This big-budget restoration of a bank building is defiantly contra- trend. The glammed-up art deco dining room seats more than a hundred. The double-sided drinks list is the size of a broadsheet newspaper. The bread service features fluffy slices of brioche-sweet Pullman loaf. What happened to intimate spaces and short menus and long-fermented sourdough? But Riviera’s most impressive trick may very well be reanimating the nightlife dead zone of Sparks Street, a short hop-skip from Parliament Hill.
The baseball-capped kitchen crew turns out finessed reinterpretations of power-dining staples for a loud-talking crowd that knows how to pull off pinstripe suits and strapless dresses. A juicy wedge of iceberg lettuce comes slathered with bagna càuda, Nordic shrimp, grated egg yolk and meaty bacon bits. Sour cherries punch up a deep-purple venison tartare, with added pop from roasted pumpkin pepitas. Chicken Kiev, panko-fried with the wing bone left attached for drama, seeps sharp garlic butter over buttery mashed potatoes and Tokyo turnips.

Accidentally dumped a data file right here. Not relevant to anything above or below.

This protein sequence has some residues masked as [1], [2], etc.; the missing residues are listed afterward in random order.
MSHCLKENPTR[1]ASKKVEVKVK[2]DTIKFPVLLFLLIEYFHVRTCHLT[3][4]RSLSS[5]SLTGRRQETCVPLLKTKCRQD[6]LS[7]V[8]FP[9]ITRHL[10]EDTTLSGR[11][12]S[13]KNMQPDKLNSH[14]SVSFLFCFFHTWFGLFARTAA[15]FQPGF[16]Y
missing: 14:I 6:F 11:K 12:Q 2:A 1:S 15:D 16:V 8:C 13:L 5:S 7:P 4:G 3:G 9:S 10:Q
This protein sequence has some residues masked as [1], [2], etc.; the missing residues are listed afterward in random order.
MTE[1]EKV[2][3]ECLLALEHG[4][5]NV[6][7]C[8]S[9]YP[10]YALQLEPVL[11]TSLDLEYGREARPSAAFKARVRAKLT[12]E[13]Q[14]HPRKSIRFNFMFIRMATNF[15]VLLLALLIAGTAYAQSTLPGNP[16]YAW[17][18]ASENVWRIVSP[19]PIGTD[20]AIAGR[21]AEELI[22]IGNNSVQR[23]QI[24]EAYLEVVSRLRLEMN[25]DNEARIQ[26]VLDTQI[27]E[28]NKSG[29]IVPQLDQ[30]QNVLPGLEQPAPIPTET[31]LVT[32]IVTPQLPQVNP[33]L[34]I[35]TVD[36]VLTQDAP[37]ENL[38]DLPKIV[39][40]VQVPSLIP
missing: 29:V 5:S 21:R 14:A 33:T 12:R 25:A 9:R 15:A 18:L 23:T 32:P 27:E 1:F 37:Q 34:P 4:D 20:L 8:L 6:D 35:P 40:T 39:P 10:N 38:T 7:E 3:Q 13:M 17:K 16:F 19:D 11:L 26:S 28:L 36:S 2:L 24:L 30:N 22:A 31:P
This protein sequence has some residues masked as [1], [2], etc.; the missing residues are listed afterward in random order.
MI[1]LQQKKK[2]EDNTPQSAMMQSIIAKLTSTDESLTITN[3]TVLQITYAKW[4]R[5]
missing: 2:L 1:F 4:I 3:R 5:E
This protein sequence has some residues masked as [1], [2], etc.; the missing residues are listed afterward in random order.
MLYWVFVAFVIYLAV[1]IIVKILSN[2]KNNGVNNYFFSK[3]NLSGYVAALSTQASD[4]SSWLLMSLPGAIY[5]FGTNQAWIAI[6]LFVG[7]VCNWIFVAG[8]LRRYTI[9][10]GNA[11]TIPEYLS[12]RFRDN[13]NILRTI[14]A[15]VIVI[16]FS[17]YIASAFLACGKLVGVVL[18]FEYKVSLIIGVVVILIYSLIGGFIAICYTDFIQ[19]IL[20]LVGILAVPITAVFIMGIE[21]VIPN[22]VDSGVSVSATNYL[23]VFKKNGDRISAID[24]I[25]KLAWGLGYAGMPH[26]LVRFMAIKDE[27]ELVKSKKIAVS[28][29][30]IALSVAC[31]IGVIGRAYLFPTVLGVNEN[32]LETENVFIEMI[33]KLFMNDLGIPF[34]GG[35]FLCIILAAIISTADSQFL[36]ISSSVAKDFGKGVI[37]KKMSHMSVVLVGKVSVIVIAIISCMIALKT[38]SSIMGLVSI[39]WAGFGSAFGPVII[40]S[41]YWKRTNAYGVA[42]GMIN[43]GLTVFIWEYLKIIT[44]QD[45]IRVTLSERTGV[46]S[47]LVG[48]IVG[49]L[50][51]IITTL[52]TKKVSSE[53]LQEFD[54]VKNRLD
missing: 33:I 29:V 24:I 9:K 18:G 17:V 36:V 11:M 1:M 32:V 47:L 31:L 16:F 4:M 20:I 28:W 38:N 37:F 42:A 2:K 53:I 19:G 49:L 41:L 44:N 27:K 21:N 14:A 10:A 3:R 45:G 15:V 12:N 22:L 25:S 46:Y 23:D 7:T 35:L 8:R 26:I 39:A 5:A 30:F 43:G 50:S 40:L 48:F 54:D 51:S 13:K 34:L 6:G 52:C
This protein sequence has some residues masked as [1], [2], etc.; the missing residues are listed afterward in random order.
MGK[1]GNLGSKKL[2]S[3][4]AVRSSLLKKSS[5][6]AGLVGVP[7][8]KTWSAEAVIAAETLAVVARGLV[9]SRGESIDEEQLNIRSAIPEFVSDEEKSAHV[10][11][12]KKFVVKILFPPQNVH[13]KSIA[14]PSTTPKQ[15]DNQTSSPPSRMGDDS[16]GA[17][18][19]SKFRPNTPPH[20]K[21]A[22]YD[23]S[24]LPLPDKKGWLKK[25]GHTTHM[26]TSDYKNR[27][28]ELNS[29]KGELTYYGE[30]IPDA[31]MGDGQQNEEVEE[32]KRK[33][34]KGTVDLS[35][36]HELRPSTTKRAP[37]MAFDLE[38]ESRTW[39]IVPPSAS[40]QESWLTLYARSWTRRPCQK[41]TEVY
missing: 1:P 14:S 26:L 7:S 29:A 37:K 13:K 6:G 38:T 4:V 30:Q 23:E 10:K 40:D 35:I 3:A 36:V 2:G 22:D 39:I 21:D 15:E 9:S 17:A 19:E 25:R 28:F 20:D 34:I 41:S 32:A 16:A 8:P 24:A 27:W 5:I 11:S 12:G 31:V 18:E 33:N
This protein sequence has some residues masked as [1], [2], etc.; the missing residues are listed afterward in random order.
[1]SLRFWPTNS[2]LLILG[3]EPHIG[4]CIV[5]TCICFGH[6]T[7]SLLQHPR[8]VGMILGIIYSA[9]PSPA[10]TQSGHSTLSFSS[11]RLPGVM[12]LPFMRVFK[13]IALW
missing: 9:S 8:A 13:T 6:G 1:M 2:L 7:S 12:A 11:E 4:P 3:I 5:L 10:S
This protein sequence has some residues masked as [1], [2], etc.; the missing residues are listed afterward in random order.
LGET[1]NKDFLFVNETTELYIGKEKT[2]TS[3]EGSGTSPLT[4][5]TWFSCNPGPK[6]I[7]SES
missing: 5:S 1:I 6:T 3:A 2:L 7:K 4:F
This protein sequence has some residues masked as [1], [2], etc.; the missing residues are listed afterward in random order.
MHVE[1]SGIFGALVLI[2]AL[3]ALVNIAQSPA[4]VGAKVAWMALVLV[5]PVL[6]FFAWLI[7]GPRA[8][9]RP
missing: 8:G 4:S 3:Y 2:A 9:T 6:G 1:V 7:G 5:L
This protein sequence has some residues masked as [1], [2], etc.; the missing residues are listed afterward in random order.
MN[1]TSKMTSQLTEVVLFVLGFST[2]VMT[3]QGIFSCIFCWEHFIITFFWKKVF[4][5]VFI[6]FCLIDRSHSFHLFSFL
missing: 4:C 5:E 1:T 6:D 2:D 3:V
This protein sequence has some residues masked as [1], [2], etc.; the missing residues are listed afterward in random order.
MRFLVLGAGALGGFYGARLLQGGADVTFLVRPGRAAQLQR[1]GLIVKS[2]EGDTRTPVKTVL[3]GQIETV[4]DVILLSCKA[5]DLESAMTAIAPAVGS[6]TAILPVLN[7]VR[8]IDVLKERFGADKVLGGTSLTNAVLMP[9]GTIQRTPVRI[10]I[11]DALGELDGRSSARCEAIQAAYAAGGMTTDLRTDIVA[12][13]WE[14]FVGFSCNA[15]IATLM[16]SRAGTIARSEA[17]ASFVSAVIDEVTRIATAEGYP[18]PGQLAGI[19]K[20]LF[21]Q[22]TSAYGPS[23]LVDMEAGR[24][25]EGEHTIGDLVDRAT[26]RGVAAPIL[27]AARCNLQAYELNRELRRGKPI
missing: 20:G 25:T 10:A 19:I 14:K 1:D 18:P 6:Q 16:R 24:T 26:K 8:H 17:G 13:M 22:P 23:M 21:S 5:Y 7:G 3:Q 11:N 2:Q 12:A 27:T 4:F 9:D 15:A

In the background, Stephen Flood stirs a Scotch-based Penicillin behind the long brass bar like some kind of cocktail angel, his greying Hemingway beard captured by pendant spotlights. There’s a throwback vibe to Riviera: Justin and Sophie are regulars, but you half expect to see Pierre and Margaret in the glass-walled manager’s office that serves as a private dining room. They call the old models classics for a reason.
Editor’s note: This review has been modified to reflect a change in leadership that occurred at Riviera after publication.